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Mining, Assessing, and Improving Arguments in NLP and the Social Sciences

verfasst von
Gabriella Lapesa, Eva Maria Vecchi, Serena Villata, Henning Wachsmuth

Computational argumentation is an interdisciplinary research field, connecting Natural Language Processing (NLP) to other disciplines such as the social sciences. This tutorial will focus on a task that recently got into the center of attention in the community: argument quality assessment, that is, what makes an argument good or bad? We structure the tutorial along three main coordinates: (1) the notions of argument quality across disciplines (how do we recognize good and bad arguments?), (2) the modeling of subjectivity (who argues to whom; what are their beliefs?), and (3) the generation of improved arguments (what makes an argument better?). The tutorial highlights interdisciplinary aspects of the field, ranging from the collaboration of theory and practice (e.g., in NLP and social sciences), to approaching different types of linguistic structures (e.g., social media versus parliamentary texts), and facing the ethical issues involved (e.g., how to build applications for the social good). A key feature of this tutorial is its interactive nature: We will involve the participants in two annotation studies on the assessment and the improvement of quality, and we will encourage them to reflect on the challenges and potential of these tasks.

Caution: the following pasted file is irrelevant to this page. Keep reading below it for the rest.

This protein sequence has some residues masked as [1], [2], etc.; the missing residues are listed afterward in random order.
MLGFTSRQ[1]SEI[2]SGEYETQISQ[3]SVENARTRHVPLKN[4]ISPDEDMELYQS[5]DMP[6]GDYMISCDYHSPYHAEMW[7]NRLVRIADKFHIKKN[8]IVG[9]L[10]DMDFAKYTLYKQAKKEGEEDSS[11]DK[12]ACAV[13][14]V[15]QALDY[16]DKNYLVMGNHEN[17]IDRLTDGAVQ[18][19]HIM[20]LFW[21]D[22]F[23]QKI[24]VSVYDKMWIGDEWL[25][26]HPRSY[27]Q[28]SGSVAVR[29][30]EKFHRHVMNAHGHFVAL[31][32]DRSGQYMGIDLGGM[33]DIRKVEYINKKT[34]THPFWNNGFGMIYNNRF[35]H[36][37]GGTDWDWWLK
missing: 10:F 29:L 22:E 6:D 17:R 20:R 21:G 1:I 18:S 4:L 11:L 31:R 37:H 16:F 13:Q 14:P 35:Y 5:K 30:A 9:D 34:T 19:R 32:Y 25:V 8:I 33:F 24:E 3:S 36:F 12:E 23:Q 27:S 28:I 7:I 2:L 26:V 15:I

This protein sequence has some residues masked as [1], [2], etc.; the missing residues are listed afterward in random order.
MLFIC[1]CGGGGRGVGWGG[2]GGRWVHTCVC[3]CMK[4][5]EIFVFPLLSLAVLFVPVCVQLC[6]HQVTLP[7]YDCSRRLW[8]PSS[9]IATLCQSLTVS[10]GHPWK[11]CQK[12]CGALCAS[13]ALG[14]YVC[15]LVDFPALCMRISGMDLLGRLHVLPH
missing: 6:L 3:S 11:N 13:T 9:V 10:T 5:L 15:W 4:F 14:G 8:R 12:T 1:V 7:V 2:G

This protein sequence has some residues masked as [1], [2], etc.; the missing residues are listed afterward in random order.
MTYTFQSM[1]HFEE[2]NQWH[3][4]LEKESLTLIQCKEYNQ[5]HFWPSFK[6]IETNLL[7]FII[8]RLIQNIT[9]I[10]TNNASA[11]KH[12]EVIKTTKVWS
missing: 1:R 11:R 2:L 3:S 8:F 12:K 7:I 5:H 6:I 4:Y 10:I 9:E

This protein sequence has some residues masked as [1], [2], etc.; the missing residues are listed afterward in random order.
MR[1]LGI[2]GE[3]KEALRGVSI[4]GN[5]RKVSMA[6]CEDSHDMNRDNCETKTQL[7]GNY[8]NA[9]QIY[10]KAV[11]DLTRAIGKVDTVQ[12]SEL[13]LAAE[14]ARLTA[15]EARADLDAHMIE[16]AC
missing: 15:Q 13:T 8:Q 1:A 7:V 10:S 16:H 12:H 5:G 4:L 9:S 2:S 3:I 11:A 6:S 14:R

Institut für Künstliche Intelligenz
Externe Organisation(en)
Universität Stuttgart
Université Côte d'Azur
Aufsatz in Konferenzband
Anzahl der Seiten
ASJC Scopus Sachgebiete
Theoretische Informatik und Mathematik, Software, Linguistik und Sprache
Elektronische Version(en) (Zugang: Offen)